Can Europe Make It?

Calais refugees: the good, the bad and the ugly

The population of the refugee camp in Calais known as "the Jungle" shows no sign of decreasing. One human rights activist talks about the situation there.

Fuad Alakbarov
1 November 2015

Refugees from "the Jungle" in Calais. Photo provided by author. All rights reserved.Away from the busy scenes on Calais's ports and motorways, the refugee camp known as “the Jungle” is growing fast and showing signs of becoming a permanent fixture. On 17 September 2015, a 28 man delegation from Scotland spent one day following the lives of some of the camp’s 6,000 residents.

The delegation provides rare, in-depth access that reveals the growing human cost of the crisis and the challenges facing refugees and migrants trying to reach Britain. The Scottish delegation joined a larger UK group to travel to Calais made up of at least 50 vehicles and 500 UK volunteers. More than £12,000 was also gifted to organisations working with refugees in the camp.

Hakem, a Sudanese nurse with an admiration for Florence Nightingale and "the Scottish culture", had spent four days trying to repair up a tent in windswept scrubland on the site of a rubbish dump in Calais, using bits of old clothing, plastic sheeting, a few stones and a wooden pallet.

“This has to be the most gruesome place I’ve ever seen – it’s not even fit for animals,” he said. After heavy rain poured into his tent at night, at 4am he got up and walked, soaking, the three miles back to his old tent in the centre of Calais, pelted with apples from a truck whose driver slowed down and shouted racist abuse.

His old squat, in an abandoned metal-processing plant, was a putrid place but at least it had a roof, a rusty kettle and blankets. Unfortunately, French police in riot gear had threatened to demolish it and told him and thousands of others that they now had no choice but to go to site of the old rubbish dump and to fend for themselves.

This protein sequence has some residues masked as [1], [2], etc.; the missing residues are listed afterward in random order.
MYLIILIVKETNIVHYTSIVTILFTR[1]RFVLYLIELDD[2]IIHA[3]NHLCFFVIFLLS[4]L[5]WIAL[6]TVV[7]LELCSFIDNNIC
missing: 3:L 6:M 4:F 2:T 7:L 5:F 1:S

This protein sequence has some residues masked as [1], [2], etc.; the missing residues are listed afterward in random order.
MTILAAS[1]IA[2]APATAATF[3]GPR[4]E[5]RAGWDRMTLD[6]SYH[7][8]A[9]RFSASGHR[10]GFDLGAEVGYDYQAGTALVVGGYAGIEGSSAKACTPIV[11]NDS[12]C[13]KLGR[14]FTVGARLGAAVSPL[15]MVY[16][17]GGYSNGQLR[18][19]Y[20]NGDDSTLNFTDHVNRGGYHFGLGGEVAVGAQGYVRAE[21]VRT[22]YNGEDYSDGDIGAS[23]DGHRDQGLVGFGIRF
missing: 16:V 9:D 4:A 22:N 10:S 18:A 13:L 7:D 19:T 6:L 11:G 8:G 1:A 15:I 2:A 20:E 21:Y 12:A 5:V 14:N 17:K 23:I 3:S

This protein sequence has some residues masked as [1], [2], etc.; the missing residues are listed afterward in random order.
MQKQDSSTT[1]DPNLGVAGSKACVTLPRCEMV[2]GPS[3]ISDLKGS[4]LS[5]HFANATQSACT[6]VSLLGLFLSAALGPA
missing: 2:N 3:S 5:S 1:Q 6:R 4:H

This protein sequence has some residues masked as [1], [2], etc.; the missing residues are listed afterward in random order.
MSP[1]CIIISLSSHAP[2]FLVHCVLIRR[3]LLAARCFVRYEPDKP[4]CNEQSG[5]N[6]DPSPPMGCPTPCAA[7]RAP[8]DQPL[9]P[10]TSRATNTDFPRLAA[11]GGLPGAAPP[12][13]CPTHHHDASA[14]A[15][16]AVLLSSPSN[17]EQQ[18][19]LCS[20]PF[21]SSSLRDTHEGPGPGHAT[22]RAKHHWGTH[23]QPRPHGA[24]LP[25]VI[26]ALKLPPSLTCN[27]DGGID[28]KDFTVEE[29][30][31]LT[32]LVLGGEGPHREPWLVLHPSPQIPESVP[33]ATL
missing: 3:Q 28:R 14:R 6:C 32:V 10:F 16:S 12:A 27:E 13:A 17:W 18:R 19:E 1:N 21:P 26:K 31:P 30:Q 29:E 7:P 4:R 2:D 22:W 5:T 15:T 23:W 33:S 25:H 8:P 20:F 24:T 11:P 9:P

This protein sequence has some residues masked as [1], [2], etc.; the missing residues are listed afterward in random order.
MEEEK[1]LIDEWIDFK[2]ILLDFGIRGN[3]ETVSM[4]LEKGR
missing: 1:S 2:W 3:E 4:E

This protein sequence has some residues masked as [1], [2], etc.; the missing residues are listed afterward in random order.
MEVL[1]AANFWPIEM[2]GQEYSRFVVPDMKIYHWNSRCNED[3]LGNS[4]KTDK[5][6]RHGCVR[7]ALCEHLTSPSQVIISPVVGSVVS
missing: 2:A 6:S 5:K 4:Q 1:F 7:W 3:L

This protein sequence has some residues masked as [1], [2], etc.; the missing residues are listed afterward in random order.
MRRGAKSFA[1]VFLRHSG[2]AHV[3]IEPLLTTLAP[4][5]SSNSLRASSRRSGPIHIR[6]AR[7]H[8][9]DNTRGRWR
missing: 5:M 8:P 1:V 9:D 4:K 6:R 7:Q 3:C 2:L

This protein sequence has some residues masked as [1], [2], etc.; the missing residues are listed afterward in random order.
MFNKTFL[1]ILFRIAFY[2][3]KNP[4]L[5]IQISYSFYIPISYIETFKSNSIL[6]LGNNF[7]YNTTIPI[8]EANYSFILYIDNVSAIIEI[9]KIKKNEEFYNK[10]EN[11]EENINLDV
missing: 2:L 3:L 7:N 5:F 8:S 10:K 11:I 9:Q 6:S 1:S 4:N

“I paid $4,000 (£2,600) to leave Sudan, risked my life on a boat to Lampedusa, spending weeks at sea,” Hakem said. “I don’t want British taxpayers’ money; I just want a decent life. But what really kills me is this dreadful bit of land where I’ve had to build a tent”.

A few steps away, more than 1,500 men have been forced to sleep rough on wasteland nearby. Scabies, diarrhoea, skin diseases and post-traumatic stress are already present. A study by Doctors of the World reveals the shocking reality inside one of Europe’s largest shanty-towns, where about 6,000 residents, including an increasing number of women and children, are living in conditions “far below any minimum standards for refugee camps”.

Humanitarian charities warn that pushing refugees to sleep on the wasteland, exposed to the elements, risks the same problem that plagued Sangatte: too high a concentration of different nationalities led to fights, desperation, tension and targeting by traffickers.

Fuad Alakbarov, human rights activist, said: “This must be one of the worst refugee camps in the world. It’s just a wasteland. There are more people and they are becoming more desperate and are taking more risks.

“As human beings it is our job to help people who are fighting a harder battle. Winter is coming and I’m really worried about people’s survival.”

Emily Burns, human rights activist, said: “Refugees were so kind and welcoming though, towards me and the other people on the convoy”.

Europe should be ashamed of situations such as the one in Calais. British politicians should realise that the Calais crisis is, first and foremost, a humanitarian emergency.

Even now, David Cameron is planning to use the suffering of Syrians to justify bombing Syria and killing more Alan Kurdis. If we don’t take action and begin to stop our elites doing the things that cause migration, we betray the millions of people who aren’t refugees yet, but assuredly will be.

The refugees’ names have been changed.

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